The Minnesota Vikings opening drive remains a big talker this week. Head coach Brad Childress decided to go for it on 4th and 2 from the Miami 26 following a Percy Harvin catch for 6 yards.
Fans are on his case for not having Ryan Longwell attempt what would have been about a 41-yard field goal to put points on the board.
Childress watched his offense move the chains quite effectively in the opening drive. After Brett Favre’s first pass to Harvin went for a 1-yard loss, Harvin grabbed three more passes on the drive, then his own false start penalty turned a 3rd-and-3 into a 3rd-and-8 from the Dolphins 32. A 6-yard catch left the controversial 4th and 2.
A pass over the middle to Greg Lewis fell incomplete. The Dolphins then went deep and soon put the Vikings in a 7-0 hole.
While going for it this early, we retreat to New England Patriots head coach Bill Belichick’s decision last year to go for it on 4th and 2 from their own 28 with a 34-28 lead and 2:08 left in the game. That failed attempt lead to the Colts winning the game to keep Indy unbeaten.
Without getting into it deeper, the Patriots decision appeared to rest on the fact that if you punt, you give Peyton Manning 2 minutes to decide the game. You go for it and make it, you take some knees and win.
Childress’ decision doesn’t exactly go against the grain, however. Brian Burke, who operates the website Advanced NFL Stats, charts out the recommended option on fourth downs, of course, regardless of score or how healthy your wide-outs are.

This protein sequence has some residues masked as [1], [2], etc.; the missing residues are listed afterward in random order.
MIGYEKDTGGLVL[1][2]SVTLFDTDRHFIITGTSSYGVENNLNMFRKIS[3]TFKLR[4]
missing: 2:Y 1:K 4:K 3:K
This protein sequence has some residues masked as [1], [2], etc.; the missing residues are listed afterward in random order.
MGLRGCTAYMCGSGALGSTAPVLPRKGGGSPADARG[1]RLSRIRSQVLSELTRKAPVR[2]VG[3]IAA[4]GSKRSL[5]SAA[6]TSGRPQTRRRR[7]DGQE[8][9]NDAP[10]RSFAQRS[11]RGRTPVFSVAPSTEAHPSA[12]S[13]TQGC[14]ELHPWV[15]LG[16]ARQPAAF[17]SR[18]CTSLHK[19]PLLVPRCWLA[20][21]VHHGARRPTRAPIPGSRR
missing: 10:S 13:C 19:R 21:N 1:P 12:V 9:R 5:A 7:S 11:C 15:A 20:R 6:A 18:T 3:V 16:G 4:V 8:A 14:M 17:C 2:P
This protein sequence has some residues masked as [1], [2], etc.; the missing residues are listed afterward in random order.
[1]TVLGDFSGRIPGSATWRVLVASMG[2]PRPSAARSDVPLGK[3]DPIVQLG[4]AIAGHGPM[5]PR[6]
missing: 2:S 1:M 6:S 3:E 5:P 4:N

So I asked Brian today if Childress statistically made the right call. Burke’s data shows that a 4th and 2 play has a 60 percent chance of gaining a first down.
“Yes, in general coaches should be going for it on 4th and 2 at nearly every yardline on the field. At the opponent’s 26, it makes sense to go for it at surprisingly long to-go distances,” Burke writes.
In fact, the lower graph on this page is quite surprising.
And while we’re at it, Burke says the decisions to score whether your home or away is “overstated to say the least.
“In fact, if being on the road makes a team more of an underdog, it should seek higher risk/reward situations like going for it. Not that the Vikings were underdogs for that game, but in general if favorites and underdogs play to their exact average level of performance every time, the favorite would always win. What underdogs want is ‘high variance’ outcomes, and what favorites want is ‘low variance’ outcomes.”
Burke’s statistics drew national interest last year after the New England game. Burke says Belichick made the correct move to go for it.
“The difference between the two situations is that in ‘end-game’ situations like for the NE-IND game, we can’t use the basic Expected Point model likeÂ the one here (which I believe you are referring to). We need to use a Win Probability model that takes into account time remaining and score,” Burke writes.
“Coaches see fourth downs too pessimistically. They overestimate the downside of failing to convert, and they overestimate the value of a kick. As NFL offenses have become more and more potent, the value of possession increases and the value of kicking decreases. The easier it is for teams to move down the field, the less field position matters.”
I would hardly think Chris Kluwe and Ryan Longwell are in jeopardy of losing their jobs, but Childress in this case was well within his rights to keep the field goal team on the sidelines.